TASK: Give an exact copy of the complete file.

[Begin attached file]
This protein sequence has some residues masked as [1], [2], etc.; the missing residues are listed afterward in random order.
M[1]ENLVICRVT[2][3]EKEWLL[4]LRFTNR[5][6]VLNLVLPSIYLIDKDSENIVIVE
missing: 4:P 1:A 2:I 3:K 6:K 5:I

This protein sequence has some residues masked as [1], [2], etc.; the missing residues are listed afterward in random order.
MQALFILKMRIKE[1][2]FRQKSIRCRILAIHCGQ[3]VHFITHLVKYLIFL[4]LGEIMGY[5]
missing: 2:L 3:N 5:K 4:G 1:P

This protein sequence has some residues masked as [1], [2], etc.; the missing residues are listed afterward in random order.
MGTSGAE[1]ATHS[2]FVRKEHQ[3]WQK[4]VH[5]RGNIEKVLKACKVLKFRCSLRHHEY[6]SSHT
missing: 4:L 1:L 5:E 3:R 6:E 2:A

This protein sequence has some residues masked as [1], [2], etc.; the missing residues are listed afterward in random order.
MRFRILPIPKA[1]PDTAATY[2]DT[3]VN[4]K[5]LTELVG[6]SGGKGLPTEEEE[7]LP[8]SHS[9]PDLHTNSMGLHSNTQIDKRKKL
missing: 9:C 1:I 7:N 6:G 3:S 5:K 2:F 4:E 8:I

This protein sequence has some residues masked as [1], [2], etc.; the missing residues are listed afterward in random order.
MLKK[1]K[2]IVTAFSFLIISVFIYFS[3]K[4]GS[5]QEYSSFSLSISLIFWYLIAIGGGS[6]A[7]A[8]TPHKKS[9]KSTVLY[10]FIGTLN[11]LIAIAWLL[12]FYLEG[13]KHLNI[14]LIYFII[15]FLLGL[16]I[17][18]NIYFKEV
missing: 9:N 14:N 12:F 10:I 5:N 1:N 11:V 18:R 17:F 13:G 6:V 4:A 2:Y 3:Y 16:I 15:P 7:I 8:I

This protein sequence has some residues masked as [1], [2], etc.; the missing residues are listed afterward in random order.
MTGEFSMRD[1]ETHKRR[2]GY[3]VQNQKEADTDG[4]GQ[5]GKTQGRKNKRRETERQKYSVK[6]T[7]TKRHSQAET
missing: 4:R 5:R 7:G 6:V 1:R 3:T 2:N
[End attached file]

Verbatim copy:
This protein sequence has some residues masked as [1], [2], etc.; the missing residues are listed afterward in random order.
M[1]ENLVICRVT[2][3]EKEWLL[4]LRFTNR[5][6]VLNLVLPSIYLIDKDSENIVIVE
missing: 4:P 1:A 2:I 3:K 6:K 5:I

This protein sequence has some residues masked as [1], [2], etc.; the missing residues are listed afterward in random order.
MQALFILKMRIKE[1][2]FRQKSIRCRILAIHCGQ[3]VHFITHLVKYLIFL[4]LGEIMGY[5]
missing: 2:L 3:N 5:K 4:G 1:P

This protein sequence has some residues masked as [1], [2], etc.; the missing residues are listed afterward in random order.
MGTSGAE[1]ATHS[2]FVRKEHQ[3]WQK[4]VH[5]RGNIEKVLKACKVLKFRCSLRHHEY[6]SSHT
missing: 4:L 1:L 5:E 3:R 6:E 2:A

This protein sequence has some residues masked as [1], [2], etc.; the missing residues are listed afterward in random order.
MRFRILPIPKA[1]PDTAATY[2]DT[3]VN[4]K[5]LTELVG[6]SGGKGLPTEEEE[7]LP[8]SHS[9]PDLHTNSMGLHSNTQIDKRKKL
missing: 9:C 1:I 7:N 6:G 3:S 5:K 2:F 4:E 8:I

This protein sequence has some residues masked as [1], [2], etc.; the missing residues are listed afterward in random order.
MLKK[1]K[2]IVTAFSFLIISVFIYFS[3]K[4]GS[5]QEYSSFSLSISLIFWYLIAIGGGS[6]A[7]A[8]TPHKKS[9]KSTVLY[10]FIGTLN[11]LIAIAWLL[12]FYLEG[13]KHLNI[14]LIYFII[15]FLLGL[16]I[17][18]NIYFKEV
missing: 9:N 14:N 12:F 10:I 5:N 1:N 11:V 18:R 17:F 13:G 6:V 4:A 2:Y 3:Y 16:I 15:P 7:I 8:I

This protein sequence has some residues masked as [1], [2], etc.; the missing residues are listed afterward in random order.
MTGEFSMRD[1]ETHKRR[2]GY[3]VQNQKEADTDG[4]GQ[5]GKTQGRKNKRRETERQKYSVK[6]T[7]TKRHSQAET
missing: 4:R 5:R 7:G 6:V 1:R 3:T 2:N